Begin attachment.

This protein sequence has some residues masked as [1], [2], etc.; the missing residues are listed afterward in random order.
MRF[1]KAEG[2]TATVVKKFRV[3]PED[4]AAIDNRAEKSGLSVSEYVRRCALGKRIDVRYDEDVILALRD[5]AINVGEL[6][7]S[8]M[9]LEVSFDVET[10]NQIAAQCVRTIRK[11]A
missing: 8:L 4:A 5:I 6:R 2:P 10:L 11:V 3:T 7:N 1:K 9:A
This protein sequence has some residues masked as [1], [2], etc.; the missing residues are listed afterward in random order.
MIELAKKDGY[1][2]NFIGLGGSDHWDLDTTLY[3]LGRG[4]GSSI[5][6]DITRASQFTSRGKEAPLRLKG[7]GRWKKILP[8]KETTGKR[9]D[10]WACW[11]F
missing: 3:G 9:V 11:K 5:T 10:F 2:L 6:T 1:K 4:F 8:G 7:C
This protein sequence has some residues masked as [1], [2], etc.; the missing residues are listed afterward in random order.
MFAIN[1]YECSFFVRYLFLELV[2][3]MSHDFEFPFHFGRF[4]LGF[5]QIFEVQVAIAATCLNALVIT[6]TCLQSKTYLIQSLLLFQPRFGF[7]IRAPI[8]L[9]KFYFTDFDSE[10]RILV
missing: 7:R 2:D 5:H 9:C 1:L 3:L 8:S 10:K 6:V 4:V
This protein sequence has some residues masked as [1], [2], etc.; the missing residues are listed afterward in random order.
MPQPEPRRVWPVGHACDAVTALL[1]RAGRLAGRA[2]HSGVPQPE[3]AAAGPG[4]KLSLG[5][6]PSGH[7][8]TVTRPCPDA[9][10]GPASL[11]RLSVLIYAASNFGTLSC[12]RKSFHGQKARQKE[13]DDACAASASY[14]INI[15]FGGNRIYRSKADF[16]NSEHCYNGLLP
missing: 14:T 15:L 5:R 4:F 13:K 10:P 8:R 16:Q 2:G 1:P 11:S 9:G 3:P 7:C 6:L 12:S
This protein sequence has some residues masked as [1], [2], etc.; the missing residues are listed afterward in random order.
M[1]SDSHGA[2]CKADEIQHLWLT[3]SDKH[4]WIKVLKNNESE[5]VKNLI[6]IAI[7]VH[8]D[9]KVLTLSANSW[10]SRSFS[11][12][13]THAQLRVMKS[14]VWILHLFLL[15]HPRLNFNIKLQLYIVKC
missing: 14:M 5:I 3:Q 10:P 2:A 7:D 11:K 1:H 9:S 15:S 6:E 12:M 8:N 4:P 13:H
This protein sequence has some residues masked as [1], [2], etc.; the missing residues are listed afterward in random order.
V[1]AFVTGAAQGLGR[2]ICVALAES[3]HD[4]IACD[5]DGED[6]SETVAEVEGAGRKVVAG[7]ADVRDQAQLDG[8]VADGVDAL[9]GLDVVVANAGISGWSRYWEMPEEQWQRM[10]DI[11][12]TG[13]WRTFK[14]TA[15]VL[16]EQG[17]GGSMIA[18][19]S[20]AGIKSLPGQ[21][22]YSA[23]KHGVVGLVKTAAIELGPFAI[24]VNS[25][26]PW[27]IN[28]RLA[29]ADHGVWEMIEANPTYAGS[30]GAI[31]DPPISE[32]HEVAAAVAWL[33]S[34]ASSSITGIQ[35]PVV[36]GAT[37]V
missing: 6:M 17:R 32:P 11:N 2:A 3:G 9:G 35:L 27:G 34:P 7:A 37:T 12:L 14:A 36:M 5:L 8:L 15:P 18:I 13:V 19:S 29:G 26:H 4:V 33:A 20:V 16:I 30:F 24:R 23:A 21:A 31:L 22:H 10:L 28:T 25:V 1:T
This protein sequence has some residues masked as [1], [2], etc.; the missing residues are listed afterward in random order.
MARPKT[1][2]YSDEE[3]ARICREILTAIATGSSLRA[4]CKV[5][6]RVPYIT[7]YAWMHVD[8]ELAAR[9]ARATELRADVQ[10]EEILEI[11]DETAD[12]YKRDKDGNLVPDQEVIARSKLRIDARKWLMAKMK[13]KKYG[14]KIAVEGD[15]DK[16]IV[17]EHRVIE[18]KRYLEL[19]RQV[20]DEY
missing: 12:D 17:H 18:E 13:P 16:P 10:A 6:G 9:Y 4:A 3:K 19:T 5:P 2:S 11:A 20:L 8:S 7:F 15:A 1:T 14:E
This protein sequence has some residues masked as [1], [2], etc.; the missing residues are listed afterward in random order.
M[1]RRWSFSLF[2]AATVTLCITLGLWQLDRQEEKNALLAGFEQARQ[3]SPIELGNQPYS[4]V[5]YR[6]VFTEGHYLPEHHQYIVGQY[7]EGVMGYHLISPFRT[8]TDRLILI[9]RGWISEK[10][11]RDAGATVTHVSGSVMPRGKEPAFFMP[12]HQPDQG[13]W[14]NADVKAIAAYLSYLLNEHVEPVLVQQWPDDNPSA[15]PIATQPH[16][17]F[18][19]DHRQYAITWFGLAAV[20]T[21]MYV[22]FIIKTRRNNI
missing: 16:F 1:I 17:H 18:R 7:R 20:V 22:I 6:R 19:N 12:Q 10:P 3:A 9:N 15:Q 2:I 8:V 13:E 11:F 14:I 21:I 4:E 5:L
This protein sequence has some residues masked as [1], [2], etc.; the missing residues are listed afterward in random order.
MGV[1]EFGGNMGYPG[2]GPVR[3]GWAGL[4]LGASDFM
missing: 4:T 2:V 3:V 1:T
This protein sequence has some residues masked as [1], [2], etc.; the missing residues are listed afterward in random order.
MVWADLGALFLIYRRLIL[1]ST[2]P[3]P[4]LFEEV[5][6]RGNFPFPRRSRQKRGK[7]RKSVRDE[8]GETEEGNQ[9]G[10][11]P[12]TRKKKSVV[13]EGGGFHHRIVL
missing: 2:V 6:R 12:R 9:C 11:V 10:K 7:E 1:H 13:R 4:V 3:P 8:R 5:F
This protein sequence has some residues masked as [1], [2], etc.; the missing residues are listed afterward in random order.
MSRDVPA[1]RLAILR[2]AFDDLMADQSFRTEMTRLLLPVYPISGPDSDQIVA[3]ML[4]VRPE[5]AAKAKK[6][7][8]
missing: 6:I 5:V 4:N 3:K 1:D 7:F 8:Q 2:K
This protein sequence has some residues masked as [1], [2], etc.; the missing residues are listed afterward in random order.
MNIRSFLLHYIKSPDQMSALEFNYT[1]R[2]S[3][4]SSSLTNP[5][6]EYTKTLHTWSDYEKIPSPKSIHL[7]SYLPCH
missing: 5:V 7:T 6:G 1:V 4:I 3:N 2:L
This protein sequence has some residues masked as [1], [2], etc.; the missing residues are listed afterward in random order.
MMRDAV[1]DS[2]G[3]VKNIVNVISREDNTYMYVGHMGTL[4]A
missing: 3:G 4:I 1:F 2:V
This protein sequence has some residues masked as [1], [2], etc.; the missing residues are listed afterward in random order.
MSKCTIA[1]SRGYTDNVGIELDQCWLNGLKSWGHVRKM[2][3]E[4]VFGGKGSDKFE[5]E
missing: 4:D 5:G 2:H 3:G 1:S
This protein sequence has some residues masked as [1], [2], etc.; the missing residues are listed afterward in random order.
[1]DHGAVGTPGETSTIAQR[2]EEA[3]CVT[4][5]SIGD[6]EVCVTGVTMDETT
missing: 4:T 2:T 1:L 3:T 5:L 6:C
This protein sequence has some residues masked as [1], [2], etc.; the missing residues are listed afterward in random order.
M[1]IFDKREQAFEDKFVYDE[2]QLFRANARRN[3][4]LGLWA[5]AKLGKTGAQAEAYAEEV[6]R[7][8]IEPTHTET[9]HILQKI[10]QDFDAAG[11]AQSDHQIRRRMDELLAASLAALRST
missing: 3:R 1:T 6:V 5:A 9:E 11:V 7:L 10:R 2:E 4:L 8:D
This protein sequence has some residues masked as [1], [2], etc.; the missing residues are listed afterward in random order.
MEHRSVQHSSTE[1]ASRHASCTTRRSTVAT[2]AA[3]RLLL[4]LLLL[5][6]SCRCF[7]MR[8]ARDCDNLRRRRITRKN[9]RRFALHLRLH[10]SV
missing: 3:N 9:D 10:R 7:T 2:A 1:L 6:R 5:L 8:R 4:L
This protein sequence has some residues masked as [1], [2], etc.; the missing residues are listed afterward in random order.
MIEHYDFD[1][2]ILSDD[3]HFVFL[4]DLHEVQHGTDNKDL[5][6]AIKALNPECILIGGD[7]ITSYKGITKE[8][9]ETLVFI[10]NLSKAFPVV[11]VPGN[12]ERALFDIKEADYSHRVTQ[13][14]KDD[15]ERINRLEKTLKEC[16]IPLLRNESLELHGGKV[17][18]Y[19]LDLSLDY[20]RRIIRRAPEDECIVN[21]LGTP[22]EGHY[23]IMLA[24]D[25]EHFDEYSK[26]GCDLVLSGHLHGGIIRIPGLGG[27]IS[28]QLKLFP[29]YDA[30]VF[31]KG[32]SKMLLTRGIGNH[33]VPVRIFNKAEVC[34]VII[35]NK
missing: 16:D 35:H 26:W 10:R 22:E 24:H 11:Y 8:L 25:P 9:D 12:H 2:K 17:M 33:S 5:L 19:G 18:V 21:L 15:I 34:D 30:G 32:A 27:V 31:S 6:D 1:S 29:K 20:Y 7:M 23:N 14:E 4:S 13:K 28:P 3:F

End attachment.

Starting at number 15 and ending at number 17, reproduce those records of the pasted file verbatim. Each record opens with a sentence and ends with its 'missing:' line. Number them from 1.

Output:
This protein sequence has some residues masked as [1], [2], etc.; the missing residues are listed afterward in random order.
[1]DHGAVGTPGETSTIAQR[2]EEA[3]CVT[4][5]SIGD[6]EVCVTGVTMDETT
missing: 4:T 2:T 1:L 3:T 5:L 6:C
This protein sequence has some residues masked as [1], [2], etc.; the missing residues are listed afterward in random order.
M[1]IFDKREQAFEDKFVYDE[2]QLFRANARRN[3][4]LGLWA[5]AKLGKTGAQAEAYAEEV[6]R[7][8]IEPTHTET[9]HILQKI[10]QDFDAAG[11]AQSDHQIRRRMDELLAASLAALRST
missing: 3:R 1:T 6:V 5:A 9:E 11:V 7:L 10:R 2:E 4:L 8:D
This protein sequence has some residues masked as [1], [2], etc.; the missing residues are listed afterward in random order.
MEHRSVQHSSTE[1]ASRHASCTTRRSTVAT[2]AA[3]RLLL[4]LLLL[5][6]SCRCF[7]MR[8]ARDCDNLRRRRITRKN[9]RRFALHLRLH[10]SV
missing: 3:N 9:D 10:R 7:T 2:A 1:L 6:R 5:L 8:R 4:L